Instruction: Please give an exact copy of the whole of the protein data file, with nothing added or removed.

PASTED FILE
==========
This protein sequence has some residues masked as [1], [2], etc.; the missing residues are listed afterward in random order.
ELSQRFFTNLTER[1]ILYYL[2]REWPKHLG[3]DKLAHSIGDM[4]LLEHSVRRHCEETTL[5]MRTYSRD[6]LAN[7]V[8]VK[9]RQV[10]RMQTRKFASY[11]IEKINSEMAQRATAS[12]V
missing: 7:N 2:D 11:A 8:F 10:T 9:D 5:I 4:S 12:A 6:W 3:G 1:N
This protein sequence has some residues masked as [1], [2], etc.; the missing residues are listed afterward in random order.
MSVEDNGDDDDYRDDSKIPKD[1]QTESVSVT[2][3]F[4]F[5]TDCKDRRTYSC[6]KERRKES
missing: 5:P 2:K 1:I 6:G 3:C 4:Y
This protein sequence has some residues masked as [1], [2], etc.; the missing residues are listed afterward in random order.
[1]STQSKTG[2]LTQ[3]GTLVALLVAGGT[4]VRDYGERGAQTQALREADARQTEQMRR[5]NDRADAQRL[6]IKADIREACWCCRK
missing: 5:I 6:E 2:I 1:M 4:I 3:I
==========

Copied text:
This protein sequence has some residues masked as [1], [2], etc.; the missing residues are listed afterward in random order.
ELSQRFFTNLTER[1]ILYYL[2]REWPKHLG[3]DKLAHSIGDM[4]LLEHSVRRHCEETTL[5]MRTYSRD[6]LAN[7]V[8]VK[9]RQV[10]RMQTRKFASY[11]IEKINSEMAQRATAS[12]V
missing: 7:N 2:D 11:A 8:F 10:T 9:D 5:I 4:S 12:A 6:W 3:G 1:N
This protein sequence has some residues masked as [1], [2], etc.; the missing residues are listed afterward in random order.
MSVEDNGDDDDYRDDSKIPKD[1]QTESVSVT[2][3]F[4]F[5]TDCKDRRTYSC[6]KERRKES
missing: 5:P 2:K 1:I 6:G 3:C 4:Y
This protein sequence has some residues masked as [1], [2], etc.; the missing residues are listed afterward in random order.
[1]STQSKTG[2]LTQ[3]GTLVALLVAGGT[4]VRDYGERGAQTQALREADARQTEQMRR[5]NDRADAQRL[6]IKADIREACWCCRK
missing: 5:I 6:E 2:I 1:M 4:I 3:I